Written by Paige McAtee, firstname.lastname@example.org Wednesday, 19 February 2014 00:00
Floral Park Assemblywoman Michaelle Solages was among the participants in the Major Women in Politics event on Wednesday, Feb. 12, at the Yes We Can Community Center in Westbury. The purpose of the event was to help women gain expertise on how to run for office, and also to get women excited to run for office.
In addition to Solages, other political women included Nassau County District Attorney Kathleen Rice, and Assemblywomen Michelle Schimel. Each woman shared her story on how she got involved in running for her political position.
“One of the things that helps women engage into the political process is actually sharing the experiences and hearing more what the process is like from those who have done it,” said Heather Kashnar, event moderator and political opportunities program director of EMILY’s List.
“If you’re thinking about running for office, don’t haggle over it too much,” said Rice. “Women just need to get involved.”
“Until women are 50 percent of Congress and 50 percent of the Senate, and 50 percent of CEOs and 50 percent of deans of law schools and other universities, we are not going to be fully equal,” said Rice.
Each speaker explained how she first considered being a candidate, how she became inspired to run for office and how she moved from activist to candidate.
“I love helping other people and inspiring other people,” said Solages. “Even though my fear sometimes gets in my way, I still run right through it because we have important work to do as women. You will get over your fears.”
“Once you’re talking to people and they see in your heart of heart that you believe in what you say, they will vote for you,” said Solages.
Schimel was an activist before she became an assemblywoman. She said never thought to run for state assembly until North Hempstead Town Councilwoman Lee Seeman approached her and asked her to run.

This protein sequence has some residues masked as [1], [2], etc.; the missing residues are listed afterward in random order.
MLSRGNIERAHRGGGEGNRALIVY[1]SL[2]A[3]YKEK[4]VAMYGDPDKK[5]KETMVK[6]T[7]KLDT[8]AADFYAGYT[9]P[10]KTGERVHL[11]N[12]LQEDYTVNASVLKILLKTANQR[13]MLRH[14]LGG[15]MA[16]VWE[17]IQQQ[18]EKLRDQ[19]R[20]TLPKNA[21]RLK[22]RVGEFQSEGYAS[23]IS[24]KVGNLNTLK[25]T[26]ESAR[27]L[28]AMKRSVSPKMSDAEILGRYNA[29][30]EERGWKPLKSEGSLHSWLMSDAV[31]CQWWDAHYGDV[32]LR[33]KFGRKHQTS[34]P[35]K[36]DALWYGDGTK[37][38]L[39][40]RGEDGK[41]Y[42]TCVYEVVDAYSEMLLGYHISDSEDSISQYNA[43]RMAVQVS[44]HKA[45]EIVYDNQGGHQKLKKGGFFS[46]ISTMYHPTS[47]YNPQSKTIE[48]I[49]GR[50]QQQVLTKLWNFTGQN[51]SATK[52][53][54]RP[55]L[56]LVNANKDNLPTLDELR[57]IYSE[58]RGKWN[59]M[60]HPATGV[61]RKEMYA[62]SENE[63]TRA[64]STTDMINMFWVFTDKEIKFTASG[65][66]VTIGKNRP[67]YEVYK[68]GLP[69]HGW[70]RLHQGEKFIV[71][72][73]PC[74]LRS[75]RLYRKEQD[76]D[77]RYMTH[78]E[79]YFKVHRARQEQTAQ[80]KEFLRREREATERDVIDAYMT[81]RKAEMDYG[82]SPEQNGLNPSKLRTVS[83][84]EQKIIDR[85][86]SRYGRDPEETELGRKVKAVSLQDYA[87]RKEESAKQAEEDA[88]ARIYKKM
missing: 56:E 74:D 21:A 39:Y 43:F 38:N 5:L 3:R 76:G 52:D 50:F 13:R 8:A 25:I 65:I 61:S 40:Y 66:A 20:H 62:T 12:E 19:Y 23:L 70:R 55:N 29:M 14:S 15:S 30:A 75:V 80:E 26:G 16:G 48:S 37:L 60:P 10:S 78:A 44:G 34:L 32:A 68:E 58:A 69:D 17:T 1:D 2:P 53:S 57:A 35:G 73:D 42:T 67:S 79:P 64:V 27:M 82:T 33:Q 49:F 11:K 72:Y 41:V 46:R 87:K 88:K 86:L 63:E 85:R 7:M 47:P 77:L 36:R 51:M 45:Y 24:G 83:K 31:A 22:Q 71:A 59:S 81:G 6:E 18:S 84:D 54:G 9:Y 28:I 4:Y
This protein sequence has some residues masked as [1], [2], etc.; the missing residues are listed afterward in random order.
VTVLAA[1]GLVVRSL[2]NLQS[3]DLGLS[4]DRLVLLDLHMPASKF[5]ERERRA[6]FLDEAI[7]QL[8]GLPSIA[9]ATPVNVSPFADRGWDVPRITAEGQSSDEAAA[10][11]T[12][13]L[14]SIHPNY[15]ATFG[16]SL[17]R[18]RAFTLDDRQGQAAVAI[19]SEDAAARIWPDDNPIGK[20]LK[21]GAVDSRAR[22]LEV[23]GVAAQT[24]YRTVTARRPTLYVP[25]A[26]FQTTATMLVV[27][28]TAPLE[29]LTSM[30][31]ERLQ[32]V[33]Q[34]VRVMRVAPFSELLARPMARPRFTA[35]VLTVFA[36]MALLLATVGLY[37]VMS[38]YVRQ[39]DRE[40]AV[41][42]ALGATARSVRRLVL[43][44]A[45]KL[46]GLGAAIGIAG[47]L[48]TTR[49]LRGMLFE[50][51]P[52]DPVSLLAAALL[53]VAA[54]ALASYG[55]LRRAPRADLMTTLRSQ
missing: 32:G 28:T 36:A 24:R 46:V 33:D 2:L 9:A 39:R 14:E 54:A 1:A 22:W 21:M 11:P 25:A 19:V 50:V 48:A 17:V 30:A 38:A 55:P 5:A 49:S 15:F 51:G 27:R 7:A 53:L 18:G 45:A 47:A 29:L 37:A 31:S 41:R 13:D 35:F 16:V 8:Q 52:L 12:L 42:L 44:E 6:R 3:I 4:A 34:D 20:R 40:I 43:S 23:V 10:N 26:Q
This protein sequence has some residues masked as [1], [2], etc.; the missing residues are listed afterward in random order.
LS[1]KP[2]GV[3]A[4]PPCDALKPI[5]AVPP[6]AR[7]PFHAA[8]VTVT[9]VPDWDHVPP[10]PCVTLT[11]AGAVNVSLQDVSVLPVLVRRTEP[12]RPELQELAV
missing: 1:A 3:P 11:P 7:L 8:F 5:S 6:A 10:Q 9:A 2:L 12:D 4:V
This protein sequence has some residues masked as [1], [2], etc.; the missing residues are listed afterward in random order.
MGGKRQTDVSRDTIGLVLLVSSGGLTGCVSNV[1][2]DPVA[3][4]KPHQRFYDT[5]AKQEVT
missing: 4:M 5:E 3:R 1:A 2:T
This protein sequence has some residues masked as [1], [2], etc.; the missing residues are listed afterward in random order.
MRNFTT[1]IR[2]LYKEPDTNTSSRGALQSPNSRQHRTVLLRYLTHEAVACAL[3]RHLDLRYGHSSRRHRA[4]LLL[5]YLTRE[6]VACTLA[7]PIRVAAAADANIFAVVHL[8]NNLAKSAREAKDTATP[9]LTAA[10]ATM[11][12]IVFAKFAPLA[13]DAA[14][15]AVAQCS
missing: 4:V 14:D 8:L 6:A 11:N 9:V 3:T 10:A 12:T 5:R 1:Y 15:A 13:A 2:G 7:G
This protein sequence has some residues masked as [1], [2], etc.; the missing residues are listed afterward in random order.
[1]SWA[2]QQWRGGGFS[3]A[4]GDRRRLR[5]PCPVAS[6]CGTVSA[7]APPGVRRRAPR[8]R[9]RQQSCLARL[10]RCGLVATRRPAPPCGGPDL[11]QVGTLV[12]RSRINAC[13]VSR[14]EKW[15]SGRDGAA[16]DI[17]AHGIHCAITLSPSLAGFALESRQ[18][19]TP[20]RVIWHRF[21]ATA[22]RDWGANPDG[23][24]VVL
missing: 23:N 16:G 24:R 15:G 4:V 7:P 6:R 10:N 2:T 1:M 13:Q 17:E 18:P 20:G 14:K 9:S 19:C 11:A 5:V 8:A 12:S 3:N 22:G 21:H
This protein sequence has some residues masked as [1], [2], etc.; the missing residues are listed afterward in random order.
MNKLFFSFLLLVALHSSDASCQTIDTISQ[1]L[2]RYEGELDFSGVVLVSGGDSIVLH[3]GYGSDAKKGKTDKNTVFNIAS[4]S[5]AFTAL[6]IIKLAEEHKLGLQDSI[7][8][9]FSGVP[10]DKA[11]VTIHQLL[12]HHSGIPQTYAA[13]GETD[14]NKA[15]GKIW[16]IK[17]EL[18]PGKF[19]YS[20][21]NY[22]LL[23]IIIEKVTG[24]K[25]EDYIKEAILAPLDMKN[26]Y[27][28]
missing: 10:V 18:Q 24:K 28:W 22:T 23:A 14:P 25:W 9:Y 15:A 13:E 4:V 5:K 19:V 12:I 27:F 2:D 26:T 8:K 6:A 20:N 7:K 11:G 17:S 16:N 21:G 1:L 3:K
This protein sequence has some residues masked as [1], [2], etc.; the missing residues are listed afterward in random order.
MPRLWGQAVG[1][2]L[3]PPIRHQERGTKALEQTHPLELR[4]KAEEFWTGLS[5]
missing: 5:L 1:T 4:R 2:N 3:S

“Don’t be afraid,” said Schimel. “Lean into the fear. You have to be willing to trust others or else you will go nowhere.”
Rice explained that there are so many organizations out there to help support women. Some of organizations that are available to women who are interested in politics were hosts of the night’s event, including Working Families Party, EMILY’s List, and Eleanor’s Legacy.
Statistics of the political involvement of women in New York put the need for women in politics into perspective. New York is 32nd in the nation for the amount of women represented in politics, according to Eleanor’s Legacy Executive Director Brette McSweeney.
“There are 63 members of the New York Senate, and only 11 of them are women,” said McSweeney. “It’s time for us to agitate, and to run, and to elect women.”
Sunday, 26 October 2014 00:00
For as long as she could remember, Christina Amato-Smith has always wanted to open her own hair salon. The Floral Park native worked at a salon down the road from her home, but it wasn’t until 1994 when Amato-Smith made good on her promise to herself.
“I came to Bethpage to open my business because my clients were here,” said Amato-Smith who now lives in Lindenhurst and has owned Top Cuts for 20 years.While her business has been met with much success, in 2008, Amato-Smith’s personal life was met with a challenge when she was diagnosed with stage three breast cancer. It was this event that prompted Top Cuts to organize a Cut-a-Thon to raise funds and awareness for breast cancer. This year’s event occurs on Saturday, November 1.
Saturday, 25 October 2014 00:00
Long Island communities are waging a war against prescription drug abuse and a rampant heroin epidemic. The county launched a free public training program in 2012 to teach ordinary citizens the signs of an overdose and how to reverse its effects using a drug called Narcan.
Garden City High School hosted one of these training events on Oct. 9 as a packed auditorium of parents and community members gathered to learn the skills needed to potentially save a life. Floral Park will host the event in December.